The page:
This is a scene from the documentary film Murghab, Daler Kaziev, Marlen Elders and I are currently working on. There is no voice-over that would try to explain what the audience should see and people generally don't talk much in the film. Made to be an immersive visual experience, Murghab leaves many questions unanswered. Sometimes, there are these little background stories impossible to communicate in images but easily told in a few sentences. Here is one:
The tiny sledges (sanki in Russian) that children in Murghab play with on the frozen river during winter are not some Chinese import; as so many other things in Murghab, they are rather a typically Murghabi invention. The sledges are made from the iron bag holders attached to the sides of Soviet school desks. Designed to prevent children from putting their schoolbags on the dusty floor, they make for an excellent pair of runners.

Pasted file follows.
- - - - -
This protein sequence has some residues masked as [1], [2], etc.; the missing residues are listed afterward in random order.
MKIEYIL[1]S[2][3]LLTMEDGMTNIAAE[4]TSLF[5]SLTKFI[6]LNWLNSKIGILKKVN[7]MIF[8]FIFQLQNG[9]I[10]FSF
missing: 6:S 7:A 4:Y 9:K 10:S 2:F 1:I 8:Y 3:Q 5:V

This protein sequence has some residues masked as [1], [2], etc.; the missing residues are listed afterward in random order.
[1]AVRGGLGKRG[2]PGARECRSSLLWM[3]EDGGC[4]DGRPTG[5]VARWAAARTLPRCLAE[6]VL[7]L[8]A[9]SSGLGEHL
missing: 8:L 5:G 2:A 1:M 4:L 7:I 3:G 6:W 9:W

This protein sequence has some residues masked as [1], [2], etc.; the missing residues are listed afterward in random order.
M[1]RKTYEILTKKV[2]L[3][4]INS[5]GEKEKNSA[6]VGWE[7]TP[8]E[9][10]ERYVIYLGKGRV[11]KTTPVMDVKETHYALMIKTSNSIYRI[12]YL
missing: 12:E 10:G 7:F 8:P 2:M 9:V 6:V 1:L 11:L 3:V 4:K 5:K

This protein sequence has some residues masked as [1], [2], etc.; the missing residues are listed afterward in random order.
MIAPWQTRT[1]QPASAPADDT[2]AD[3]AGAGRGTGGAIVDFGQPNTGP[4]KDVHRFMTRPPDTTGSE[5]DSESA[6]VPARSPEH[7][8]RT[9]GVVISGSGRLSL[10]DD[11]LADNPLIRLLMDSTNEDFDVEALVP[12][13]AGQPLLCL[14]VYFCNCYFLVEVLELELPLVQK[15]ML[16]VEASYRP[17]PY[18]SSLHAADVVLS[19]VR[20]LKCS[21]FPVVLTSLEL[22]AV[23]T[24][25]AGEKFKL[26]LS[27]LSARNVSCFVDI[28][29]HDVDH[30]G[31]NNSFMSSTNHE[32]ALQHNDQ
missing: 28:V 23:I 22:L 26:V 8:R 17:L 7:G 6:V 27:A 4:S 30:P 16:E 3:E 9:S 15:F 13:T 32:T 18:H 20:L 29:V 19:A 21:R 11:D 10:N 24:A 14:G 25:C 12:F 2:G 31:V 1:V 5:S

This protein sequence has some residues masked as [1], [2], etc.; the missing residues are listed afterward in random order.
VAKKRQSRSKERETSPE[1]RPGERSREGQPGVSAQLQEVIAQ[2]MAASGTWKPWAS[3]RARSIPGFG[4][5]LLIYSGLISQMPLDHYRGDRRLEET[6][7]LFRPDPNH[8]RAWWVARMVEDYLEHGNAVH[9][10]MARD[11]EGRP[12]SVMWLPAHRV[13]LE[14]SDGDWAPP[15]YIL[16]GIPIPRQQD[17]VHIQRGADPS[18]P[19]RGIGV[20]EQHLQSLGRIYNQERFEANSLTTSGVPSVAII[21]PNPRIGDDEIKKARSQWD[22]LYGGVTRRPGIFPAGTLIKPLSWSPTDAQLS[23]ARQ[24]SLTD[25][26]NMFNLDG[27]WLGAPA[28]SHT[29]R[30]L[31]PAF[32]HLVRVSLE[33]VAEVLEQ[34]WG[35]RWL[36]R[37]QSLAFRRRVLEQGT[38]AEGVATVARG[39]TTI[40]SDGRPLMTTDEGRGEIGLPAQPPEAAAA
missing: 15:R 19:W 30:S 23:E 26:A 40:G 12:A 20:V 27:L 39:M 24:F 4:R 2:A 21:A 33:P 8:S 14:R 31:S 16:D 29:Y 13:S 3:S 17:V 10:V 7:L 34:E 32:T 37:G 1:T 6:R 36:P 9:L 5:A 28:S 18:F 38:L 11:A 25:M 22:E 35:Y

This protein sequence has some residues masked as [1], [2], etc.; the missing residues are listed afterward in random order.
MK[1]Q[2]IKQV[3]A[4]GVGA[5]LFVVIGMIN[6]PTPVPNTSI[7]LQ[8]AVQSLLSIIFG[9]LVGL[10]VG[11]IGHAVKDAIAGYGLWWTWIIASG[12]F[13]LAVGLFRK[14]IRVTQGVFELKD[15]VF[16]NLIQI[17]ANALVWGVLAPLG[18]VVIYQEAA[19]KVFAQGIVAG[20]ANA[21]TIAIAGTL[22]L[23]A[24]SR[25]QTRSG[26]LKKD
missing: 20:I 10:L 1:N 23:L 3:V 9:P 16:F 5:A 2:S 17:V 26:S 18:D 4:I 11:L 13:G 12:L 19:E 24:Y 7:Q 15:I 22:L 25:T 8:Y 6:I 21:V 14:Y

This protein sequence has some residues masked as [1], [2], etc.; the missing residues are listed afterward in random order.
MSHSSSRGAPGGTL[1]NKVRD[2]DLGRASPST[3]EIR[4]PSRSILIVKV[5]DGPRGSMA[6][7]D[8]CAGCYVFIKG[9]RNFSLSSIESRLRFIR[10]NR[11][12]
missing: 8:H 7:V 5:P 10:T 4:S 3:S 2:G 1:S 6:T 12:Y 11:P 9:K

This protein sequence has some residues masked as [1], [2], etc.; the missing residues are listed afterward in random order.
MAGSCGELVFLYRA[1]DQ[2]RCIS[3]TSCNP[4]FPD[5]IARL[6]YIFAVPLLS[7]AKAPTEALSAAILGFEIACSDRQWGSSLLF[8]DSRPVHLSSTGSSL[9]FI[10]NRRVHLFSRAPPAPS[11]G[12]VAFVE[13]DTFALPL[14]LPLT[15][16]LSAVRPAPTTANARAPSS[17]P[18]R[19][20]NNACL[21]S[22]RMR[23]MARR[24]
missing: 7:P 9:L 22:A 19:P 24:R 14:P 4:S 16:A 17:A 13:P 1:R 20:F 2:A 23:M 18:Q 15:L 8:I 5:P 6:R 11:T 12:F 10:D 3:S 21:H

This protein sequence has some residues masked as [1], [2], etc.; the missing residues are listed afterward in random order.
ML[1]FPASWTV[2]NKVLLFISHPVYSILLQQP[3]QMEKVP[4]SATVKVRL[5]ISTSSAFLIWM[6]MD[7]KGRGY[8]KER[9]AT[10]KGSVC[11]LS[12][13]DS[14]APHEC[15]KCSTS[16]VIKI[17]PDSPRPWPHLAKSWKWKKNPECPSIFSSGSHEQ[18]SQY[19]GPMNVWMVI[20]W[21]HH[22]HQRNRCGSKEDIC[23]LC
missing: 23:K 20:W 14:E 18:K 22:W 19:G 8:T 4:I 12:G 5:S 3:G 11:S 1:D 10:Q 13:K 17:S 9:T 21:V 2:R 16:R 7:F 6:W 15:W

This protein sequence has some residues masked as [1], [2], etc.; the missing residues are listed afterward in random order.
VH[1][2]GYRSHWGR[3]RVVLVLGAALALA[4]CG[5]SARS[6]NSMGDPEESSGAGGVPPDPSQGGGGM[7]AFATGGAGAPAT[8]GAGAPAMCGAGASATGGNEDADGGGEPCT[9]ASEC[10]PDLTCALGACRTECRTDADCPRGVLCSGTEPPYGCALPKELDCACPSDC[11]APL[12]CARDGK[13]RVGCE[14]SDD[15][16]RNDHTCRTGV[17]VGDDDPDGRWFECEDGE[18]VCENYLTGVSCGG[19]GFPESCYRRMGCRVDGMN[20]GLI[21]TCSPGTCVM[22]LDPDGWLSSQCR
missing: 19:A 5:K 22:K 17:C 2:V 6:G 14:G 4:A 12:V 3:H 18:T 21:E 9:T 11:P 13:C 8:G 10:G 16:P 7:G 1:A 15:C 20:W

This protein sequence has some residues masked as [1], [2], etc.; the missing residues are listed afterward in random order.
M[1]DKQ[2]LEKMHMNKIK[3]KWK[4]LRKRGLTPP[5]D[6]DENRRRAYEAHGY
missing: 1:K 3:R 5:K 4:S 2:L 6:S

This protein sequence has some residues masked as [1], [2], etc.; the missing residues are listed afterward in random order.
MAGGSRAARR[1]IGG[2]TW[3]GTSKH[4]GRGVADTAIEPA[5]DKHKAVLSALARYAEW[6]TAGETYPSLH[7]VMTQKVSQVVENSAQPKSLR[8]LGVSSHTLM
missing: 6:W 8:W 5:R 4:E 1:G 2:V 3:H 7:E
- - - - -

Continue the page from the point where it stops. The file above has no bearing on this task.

Daler, who grew up in Murghab, still had one lying around and prepared it for the son of one of our main protagonists so that he could participate in the daily fun. It took him a couple of hours to acquire the skill, but in the end, he got the hang of it.
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